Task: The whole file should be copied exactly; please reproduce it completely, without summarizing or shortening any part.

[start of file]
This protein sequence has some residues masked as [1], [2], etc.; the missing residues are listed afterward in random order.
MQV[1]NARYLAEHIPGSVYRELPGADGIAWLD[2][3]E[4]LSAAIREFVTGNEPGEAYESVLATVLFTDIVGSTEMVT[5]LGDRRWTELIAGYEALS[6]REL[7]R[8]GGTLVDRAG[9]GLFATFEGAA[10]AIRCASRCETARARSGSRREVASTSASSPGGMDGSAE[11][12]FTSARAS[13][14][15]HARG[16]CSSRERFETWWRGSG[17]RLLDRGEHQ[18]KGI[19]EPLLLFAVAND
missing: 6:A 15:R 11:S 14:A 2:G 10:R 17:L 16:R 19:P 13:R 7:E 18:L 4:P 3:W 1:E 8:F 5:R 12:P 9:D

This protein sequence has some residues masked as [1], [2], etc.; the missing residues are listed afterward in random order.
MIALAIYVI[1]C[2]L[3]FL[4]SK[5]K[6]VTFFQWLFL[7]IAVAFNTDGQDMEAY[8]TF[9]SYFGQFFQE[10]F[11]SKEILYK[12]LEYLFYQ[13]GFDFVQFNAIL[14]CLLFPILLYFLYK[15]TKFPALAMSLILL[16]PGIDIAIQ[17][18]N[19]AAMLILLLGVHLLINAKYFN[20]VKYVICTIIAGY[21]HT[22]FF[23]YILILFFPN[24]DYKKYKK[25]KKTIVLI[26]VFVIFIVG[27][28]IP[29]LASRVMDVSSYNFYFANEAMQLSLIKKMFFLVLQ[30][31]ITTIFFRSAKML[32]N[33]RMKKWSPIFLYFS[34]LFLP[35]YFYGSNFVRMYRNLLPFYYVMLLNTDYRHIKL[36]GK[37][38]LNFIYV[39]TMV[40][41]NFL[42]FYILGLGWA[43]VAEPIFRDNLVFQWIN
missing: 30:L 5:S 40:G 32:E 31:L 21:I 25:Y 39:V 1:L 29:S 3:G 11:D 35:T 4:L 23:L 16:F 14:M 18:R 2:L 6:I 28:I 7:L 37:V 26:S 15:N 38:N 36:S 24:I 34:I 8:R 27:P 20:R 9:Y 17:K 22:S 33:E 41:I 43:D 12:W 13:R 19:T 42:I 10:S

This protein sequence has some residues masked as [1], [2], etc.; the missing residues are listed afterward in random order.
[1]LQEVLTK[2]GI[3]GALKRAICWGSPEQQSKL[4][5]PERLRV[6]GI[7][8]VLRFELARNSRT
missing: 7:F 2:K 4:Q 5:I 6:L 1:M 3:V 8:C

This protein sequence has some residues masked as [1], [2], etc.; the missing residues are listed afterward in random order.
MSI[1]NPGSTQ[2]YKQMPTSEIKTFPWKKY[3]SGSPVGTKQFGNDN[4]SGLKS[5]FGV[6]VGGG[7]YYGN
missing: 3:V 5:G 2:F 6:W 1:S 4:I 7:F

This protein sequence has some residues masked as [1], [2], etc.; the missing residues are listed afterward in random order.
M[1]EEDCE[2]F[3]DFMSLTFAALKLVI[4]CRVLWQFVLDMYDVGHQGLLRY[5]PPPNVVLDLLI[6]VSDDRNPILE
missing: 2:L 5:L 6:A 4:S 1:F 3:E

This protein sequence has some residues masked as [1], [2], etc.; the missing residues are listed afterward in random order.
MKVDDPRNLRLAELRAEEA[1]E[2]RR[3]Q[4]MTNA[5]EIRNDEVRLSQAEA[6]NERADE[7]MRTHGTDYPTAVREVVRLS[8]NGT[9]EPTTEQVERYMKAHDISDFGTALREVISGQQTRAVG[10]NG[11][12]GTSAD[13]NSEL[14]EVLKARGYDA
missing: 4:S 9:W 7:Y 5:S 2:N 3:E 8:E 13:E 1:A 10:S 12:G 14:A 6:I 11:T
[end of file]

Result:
This protein sequence has some residues masked as [1], [2], etc.; the missing residues are listed afterward in random order.
MQV[1]NARYLAEHIPGSVYRELPGADGIAWLD[2][3]E[4]LSAAIREFVTGNEPGEAYESVLATVLFTDIVGSTEMVT[5]LGDRRWTELIAGYEALS[6]REL[7]R[8]GGTLVDRAG[9]GLFATFEGAA[10]AIRCASRCETARARSGSRREVASTSASSPGGMDGSAE[11][12]FTSARAS[13][14][15]HARG[16]CSSRERFETWWRGSG[17]RLLDRGEHQ[18]KGI[19]EPLLLFAVAND
missing: 6:A 15:R 11:S 14:A 2:G 10:R 17:L 16:R 19:P 13:R 7:E 18:L 4:P 3:W 1:E 8:F 5:R 12:P 9:D

This protein sequence has some residues masked as [1], [2], etc.; the missing residues are listed afterward in random order.
MIALAIYVI[1]C[2]L[3]FL[4]SK[5]K[6]VTFFQWLFL[7]IAVAFNTDGQDMEAY[8]TF[9]SYFGQFFQE[10]F[11]SKEILYK[12]LEYLFYQ[13]GFDFVQFNAIL[14]CLLFPILLYFLYK[15]TKFPALAMSLILL[16]PGIDIAIQ[17][18]N[19]AAMLILLLGVHLLINAKYFN[20]VKYVICTIIAGY[21]HT[22]FF[23]YILILFFPN[24]DYKKYKK[25]KKTIVLI[26]VFVIFIVG[27][28]IP[29]LASRVMDVSSYNFYFANEAMQLSLIKKMFFLVLQ[30][31]ITTIFFRSAKML[32]N[33]RMKKWSPIFLYFS[34]LFLP[35]YFYGSNFVRMYRNLLPFYYVMLLNTDYRHIKL[36]GK[37][38]LNFIYV[39]TMV[40][41]NFL[42]FYILGLGWA[43]VAEPIFRDNLVFQWIN
missing: 30:L 5:S 40:G 32:E 31:L 21:I 25:Y 39:V 1:L 29:S 3:G 11:D 35:T 4:L 23:L 16:F 14:M 18:R 2:L 6:I 28:I 7:L 37:V 26:S 15:N 38:N 36:S 24:I 34:I 8:R 27:P 20:R 9:Y 17:K 22:S 33:E 41:I 43:D 12:W 13:R 19:T 42:I 10:S

This protein sequence has some residues masked as [1], [2], etc.; the missing residues are listed afterward in random order.
[1]LQEVLTK[2]GI[3]GALKRAICWGSPEQQSKL[4][5]PERLRV[6]GI[7][8]VLRFELARNSRT
missing: 7:F 2:K 4:Q 5:I 6:L 1:M 3:V 8:C

This protein sequence has some residues masked as [1], [2], etc.; the missing residues are listed afterward in random order.
MSI[1]NPGSTQ[2]YKQMPTSEIKTFPWKKY[3]SGSPVGTKQFGNDN[4]SGLKS[5]FGV[6]VGGG[7]YYGN
missing: 3:V 5:G 2:F 6:W 1:S 4:I 7:F

This protein sequence has some residues masked as [1], [2], etc.; the missing residues are listed afterward in random order.
M[1]EEDCE[2]F[3]DFMSLTFAALKLVI[4]CRVLWQFVLDMYDVGHQGLLRY[5]PPPNVVLDLLI[6]VSDDRNPILE
missing: 2:L 5:L 6:A 4:S 1:F 3:E

This protein sequence has some residues masked as [1], [2], etc.; the missing residues are listed afterward in random order.
MKVDDPRNLRLAELRAEEA[1]E[2]RR[3]Q[4]MTNA[5]EIRNDEVRLSQAEA[6]NERADE[7]MRTHGTDYPTAVREVVRLS[8]NGT[9]EPTTEQVERYMKAHDISDFGTALREVISGQQTRAVG[10]NG[11][12]GTSAD[13]NSEL[14]EVLKARGYDA
missing: 4:S 9:W 7:Y 5:S 2:N 3:E 8:E 13:E 1:A 10:S 12:G 14:A 6:I 11:T